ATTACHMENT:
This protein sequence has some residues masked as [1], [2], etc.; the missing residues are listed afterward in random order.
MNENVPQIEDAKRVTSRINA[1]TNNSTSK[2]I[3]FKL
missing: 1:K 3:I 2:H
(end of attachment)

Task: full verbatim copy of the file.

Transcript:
This protein sequence has some residues masked as [1], [2], etc.; the missing residues are listed afterward in random order.
MNENVPQIEDAKRVTSRINA[1]TNNSTSK[2]I[3]FKL
missing: 1:K 3:I 2:H